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Chinese & US ice dirtier than toilet water Print

A recent expose on Chinese television showed some ice samples to be more contaminated with toilet water, U.S. ice could be just as nasty. Why do ice machines often go uncleaned?

Ice machines can easily become one of the most neglected appliances in any restaurant, a transmitter for grime and bacteria into your drink. In a program on China Central Television (CCTV), reporters found three ice samples that failed to meet China's standards for bacteria in drinking water, with two of them even dirtier than toilet water.

The reporters found that ice from a KFC in the Chongwenmen district of Beijing had contamination levels that were 12 times higher than toilet water and 19 times higher than China's standard for drinking water of 100 colony-forming units (CFU) of bacteria, the Huffington Post reported.

A branch of the Chinese fast-food restaurant Kongfu also had ice with bacteria levels six times higher than toilet water, while a McDonald's branch had ice that was cleaner than toilet water, but still more bacteria-laden than the national standard. All three chains issued apologies.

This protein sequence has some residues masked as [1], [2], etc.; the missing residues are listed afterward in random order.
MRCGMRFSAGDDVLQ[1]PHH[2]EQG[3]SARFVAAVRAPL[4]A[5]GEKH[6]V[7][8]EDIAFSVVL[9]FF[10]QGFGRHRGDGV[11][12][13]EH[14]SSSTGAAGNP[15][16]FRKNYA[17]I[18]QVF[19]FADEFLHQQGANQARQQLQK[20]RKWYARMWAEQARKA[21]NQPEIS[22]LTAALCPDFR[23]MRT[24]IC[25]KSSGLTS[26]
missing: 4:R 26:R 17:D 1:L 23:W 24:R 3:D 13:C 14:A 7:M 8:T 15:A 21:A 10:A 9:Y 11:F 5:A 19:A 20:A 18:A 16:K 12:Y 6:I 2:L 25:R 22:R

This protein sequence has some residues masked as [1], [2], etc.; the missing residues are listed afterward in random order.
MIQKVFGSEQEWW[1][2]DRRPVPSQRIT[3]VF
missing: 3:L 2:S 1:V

Dirty ice, which comes from moldy ice machines, is surprisingly common. Last month, the Daily Mail analyzed 10 fast food restaurants' ice, including at McDonald's, Burger King, KFC, and Starbucks. They found that six of the restaurants had CFUs higher than that of their toilet water, with four of them having enough microbes to be considered a "hygiene risk."

Contaminated ice isn't a stranger to the U.S. either. In 2006, 12-year-old Jasmine Roberts collected ice samples from five South Florida restaurants, and found that 70 percent of them were dirtier than the toilet water. Roberts, who collected the samples for a science project, even found E. coli in some cases.

E. coli bacteria, which are normally found in the intestines of people and animals, can cause illnesses when transmitted through contaminated food or water, including urinary tract infections, diarrhea, respiratory illnesses, and pneumonia.

"This is a warning," Dr. Melody Greenwood, former laboratory director for the Health Protection Agency, told the Daily Mail. "It is easy to forget ice can carry bacteria because they think it is too cold for germs, but that is far from the truth. Nasty bugs such as E. coli can lurk in ice machines."

"This is caused by things such as a failure to clean machines and scoops used by staff."
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